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Over the past few decades, avocados have exploded in popularity. With their creamy texture and mild flavor, avocados are full of heart-healthy fat, fiber, and other nutrients — and they are delicious added to salads and grain bowls, piled onto hearty bread and served as avocado toast, or mashed into guacamole (you can even mash it up with peas).
The fruit (yes, avocado is a fruit!) has become so popular that some emergency rooms have reported an epidemic of “avocado hand,” an injury that can occur when the knife you’re using to cut an avocado slips through the soft fruit and into your hand. I’ll show you how to cut an avocado and avoid “avocado hand” below, but first let’s cover how to select an avocado for your favorite recipes.
How to select an avocado
A perfectly ripe avocado should yield to pressure when gently squeezed with the palm of your hand. (Don’t use your fingers as this may lead to bruising.) You can also gently remove the small stem at the avocado’s end. If it comes off without much resistance and the flesh underneath is bright green, it’s likely that the avocado is ready to be eaten.
If you find that the store doesn’t have any perfectly ripe avocados, you can speed up the ripening process at home. Place the avocados inside a brown paper bag along with an apple or a banana, fold the bag shut, and leave it on the counter overnight. The fruits release a gas called ethylene, which helps the avocados ripen faster.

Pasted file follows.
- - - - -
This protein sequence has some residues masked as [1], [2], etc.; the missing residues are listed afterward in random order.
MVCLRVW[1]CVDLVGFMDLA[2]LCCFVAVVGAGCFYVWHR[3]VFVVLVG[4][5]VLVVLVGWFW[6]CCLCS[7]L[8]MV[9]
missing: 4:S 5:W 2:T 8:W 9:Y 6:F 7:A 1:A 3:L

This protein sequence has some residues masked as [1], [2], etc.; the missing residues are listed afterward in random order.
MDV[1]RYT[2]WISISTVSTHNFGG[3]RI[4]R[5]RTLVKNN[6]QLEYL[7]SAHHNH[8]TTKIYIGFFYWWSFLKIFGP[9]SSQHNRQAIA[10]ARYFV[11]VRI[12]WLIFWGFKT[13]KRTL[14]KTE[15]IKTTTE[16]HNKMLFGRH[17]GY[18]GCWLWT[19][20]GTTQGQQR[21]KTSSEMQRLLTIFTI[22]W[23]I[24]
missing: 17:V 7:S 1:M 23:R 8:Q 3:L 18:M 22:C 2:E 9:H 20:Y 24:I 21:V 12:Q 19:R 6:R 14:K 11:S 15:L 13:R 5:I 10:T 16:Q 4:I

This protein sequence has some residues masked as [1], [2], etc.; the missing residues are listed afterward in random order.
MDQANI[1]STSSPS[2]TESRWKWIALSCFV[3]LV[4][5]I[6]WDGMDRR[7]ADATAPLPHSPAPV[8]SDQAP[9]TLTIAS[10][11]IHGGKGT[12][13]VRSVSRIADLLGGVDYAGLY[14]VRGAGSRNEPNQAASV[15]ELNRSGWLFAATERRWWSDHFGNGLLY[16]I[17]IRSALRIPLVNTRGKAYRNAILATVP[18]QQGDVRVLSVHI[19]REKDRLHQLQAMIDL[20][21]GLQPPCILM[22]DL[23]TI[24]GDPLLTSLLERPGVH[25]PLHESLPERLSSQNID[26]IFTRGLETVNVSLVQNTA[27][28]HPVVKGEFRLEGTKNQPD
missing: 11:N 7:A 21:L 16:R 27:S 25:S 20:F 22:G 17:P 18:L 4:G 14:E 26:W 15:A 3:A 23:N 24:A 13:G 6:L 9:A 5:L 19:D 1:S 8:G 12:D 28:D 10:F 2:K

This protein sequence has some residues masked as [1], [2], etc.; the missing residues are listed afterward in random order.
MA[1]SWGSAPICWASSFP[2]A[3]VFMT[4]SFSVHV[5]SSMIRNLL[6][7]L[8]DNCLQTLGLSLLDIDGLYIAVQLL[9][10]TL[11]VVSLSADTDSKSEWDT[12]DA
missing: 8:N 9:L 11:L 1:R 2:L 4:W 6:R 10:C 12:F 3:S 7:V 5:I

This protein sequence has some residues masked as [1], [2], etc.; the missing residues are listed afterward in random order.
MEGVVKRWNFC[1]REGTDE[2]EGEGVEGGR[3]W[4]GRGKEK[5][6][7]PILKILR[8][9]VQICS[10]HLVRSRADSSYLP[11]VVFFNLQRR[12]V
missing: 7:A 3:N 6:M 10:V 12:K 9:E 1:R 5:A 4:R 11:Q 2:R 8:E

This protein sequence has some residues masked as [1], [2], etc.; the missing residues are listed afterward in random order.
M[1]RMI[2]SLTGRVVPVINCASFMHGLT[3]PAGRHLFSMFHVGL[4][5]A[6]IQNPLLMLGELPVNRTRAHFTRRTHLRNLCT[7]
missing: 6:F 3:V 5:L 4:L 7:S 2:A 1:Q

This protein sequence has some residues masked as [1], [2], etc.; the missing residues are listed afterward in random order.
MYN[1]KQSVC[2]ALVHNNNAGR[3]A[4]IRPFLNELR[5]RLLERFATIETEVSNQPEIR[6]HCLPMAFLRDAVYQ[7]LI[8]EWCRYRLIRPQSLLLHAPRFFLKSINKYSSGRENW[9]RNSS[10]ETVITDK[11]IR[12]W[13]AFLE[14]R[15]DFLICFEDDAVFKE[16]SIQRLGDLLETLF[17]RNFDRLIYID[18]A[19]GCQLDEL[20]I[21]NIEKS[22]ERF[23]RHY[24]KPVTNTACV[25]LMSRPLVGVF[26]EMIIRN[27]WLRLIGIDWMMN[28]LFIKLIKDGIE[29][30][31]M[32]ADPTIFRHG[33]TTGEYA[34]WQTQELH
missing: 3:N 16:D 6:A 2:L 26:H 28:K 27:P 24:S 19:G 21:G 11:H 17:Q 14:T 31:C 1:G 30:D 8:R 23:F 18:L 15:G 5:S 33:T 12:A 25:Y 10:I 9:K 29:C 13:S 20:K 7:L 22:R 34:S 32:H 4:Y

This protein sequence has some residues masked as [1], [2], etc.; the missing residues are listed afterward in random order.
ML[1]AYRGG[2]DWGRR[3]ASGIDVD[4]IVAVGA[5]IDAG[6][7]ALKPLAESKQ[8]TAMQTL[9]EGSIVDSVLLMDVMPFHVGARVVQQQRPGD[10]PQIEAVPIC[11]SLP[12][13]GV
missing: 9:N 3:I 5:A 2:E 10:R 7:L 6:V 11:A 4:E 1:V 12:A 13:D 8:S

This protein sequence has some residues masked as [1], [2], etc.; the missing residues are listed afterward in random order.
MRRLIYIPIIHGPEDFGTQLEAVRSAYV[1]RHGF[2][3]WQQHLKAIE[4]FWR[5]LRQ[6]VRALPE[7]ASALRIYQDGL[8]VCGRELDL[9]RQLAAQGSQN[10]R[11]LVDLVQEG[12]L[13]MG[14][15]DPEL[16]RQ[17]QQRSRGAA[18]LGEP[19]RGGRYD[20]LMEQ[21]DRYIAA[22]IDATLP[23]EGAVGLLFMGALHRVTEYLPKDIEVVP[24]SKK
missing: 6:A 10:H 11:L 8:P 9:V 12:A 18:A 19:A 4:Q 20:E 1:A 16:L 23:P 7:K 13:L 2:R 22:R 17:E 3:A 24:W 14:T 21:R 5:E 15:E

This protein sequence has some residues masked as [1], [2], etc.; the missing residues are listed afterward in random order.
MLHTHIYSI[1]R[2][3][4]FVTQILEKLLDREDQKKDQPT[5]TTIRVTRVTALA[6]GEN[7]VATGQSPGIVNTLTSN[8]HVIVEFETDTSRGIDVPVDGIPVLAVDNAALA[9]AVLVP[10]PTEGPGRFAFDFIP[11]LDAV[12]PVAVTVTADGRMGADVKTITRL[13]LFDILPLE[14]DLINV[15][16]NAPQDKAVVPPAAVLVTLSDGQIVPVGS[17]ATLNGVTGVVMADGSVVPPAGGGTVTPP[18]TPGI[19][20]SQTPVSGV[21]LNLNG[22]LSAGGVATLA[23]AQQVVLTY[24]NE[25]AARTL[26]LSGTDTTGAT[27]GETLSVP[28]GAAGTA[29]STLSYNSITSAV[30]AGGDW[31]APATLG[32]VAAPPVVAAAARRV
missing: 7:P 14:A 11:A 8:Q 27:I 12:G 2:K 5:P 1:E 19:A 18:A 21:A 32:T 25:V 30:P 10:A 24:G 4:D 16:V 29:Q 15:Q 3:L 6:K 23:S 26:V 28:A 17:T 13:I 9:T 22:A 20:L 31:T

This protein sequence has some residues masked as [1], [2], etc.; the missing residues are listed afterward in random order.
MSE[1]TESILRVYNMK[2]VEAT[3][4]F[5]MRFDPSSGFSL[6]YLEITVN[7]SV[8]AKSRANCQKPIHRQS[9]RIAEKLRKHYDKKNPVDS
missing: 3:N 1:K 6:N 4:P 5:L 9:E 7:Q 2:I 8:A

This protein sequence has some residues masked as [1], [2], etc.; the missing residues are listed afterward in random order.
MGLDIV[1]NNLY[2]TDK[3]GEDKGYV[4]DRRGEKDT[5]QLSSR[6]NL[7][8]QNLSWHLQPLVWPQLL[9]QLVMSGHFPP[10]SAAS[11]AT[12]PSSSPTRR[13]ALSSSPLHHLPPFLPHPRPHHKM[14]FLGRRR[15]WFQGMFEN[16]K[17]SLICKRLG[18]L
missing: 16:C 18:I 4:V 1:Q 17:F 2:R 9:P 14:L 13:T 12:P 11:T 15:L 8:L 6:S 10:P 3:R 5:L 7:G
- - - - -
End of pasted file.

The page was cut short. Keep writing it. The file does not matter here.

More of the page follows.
If your avocados ripen before you’re ready to use them, pop them in the fridge; this will significantly slow down the ripening process.
How To Cut An Avocado
Hold the end of the avocado in one hand and start cutting through the fruit until you hit the pit with your knife.
Once you hit the pit, slowly rotate the avocado so that you’re cutting all the way around it.
With one hand on each side, twist the avocado and pull the halves apart.
To remove the pit, lay a folded dishtowel in the palm of your hand and place the avocado half that contains the pit on top of the towel. (The dishtowel protects your hand in case the knife slips.) Gently grip the towel/avocado, and, with the knife in your other hand, carefully strike the pit with just enough force so the blade cuts into the very top of the pit.
Once the knife is wedged into the pit, rotate the knife to loosen the pit from the flesh and pull it out. Remove the pit from the knife by scraping the edge of the knife on the trash can.
To dice the avocado, use a butter knife to gently cut slices through the flesh in one direction and then the other direction to make a crosshatch pattern. To slice the avocado, cut in one direction only.
Use a spoon to scoop out the pieces.
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